The album title displays Middle English spelling and capitalization conventions, such as they were. It looks funny to us, but "ther" it is. "Ther is no Rose" is but one of 26 short vocal works on this album from the Renaissance period. Some of them celebrate Christmas, some meditate upon it; some are secular, some sacred; some are art music, some are folk songs; all are beautiful, and many have inspired later composers to write more elaborate versions. The simple originals on this album, however, have their own distinctive charm, and when performed simply and appropriately as here by the group Virelai (named after a French song form popular in the 14th and 15th centuries, usually having courtly love as its subject), they are delicate jewels of music.
Virelai has five members: Catherine King, mezzo-soprano; Jacob Heringman, medieval plectrum lute, tenor and bass Renaissance lutes; William Lyons, Renaissance flutes and recorders; Susanna Pell, viols, lute and recorder; and Sarah Cunningham, viols and Renaissance harp. By the credits you see that authentic period instruments are employed. These are not souped-up versions of Christmas carols for modern symphonic ensembles, but chamber-scaled authentic editions designed to bring to life the sound-world of so long ago as scholars today think it may have been. Don't expect a file of valved trumpets to blare out "Joy to the World" or for a phalanx of blended strings to swoon into "Silent Night." This is the real Christmas music of a few hundred years ago, before electronic amplification, Technicolor, and Leopold Stokowski.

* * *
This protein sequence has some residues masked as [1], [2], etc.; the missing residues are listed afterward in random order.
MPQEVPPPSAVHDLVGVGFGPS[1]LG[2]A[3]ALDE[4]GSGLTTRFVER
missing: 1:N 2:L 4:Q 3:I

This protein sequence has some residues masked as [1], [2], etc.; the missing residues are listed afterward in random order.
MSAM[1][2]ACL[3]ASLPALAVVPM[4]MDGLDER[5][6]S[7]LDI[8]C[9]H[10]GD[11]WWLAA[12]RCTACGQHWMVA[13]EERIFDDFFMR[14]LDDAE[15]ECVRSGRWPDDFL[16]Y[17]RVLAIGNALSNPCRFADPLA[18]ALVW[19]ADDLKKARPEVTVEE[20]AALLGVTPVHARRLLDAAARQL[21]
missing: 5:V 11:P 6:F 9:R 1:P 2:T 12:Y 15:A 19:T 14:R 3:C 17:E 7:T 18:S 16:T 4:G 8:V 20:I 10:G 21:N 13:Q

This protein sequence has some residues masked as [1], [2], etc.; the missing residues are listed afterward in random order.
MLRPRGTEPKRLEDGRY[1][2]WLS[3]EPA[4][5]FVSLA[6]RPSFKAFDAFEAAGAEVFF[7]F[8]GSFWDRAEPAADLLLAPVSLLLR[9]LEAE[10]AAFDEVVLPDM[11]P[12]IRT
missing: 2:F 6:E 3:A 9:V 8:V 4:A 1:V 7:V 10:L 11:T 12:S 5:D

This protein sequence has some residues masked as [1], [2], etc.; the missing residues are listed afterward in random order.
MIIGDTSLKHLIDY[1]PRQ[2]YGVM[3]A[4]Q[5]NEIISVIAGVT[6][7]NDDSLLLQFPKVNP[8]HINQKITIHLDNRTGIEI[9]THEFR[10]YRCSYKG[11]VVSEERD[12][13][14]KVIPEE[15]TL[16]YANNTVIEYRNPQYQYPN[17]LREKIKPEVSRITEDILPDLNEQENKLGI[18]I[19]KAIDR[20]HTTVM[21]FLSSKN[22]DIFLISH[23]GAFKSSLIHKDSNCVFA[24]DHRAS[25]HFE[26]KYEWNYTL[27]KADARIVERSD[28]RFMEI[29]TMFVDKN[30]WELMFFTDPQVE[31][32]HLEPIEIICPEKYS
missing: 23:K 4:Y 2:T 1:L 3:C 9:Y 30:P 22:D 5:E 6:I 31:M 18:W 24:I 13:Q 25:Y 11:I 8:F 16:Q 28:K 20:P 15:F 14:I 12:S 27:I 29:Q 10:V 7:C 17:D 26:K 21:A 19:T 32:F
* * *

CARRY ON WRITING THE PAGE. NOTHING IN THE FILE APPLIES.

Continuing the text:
This is not to say that nothing here will be familiar. Some of the melodies are heard regularly still, such as "Es ist ein Ros entsprungen" (usual English version, "Lo, how a rose e'er blooming") and "In dulci jubilo." A few others will be familiar to serious classical music lovers from being quoted in works of Bach, Honneger and others, such as "Wie schön leuchtet," Vom Himmel hoch," and Nun komm' der Heiden Heiland." These help one to get oriented; thereafter, the lesser known tunes can be absorbed as they are heard. Helping also are scholarly notes from Ms. Cunningham (see cast list above) explicating the source and circumstances of each selections. I was surprised to find Praetorius identified as a "Lutheren," but otherwise all was well.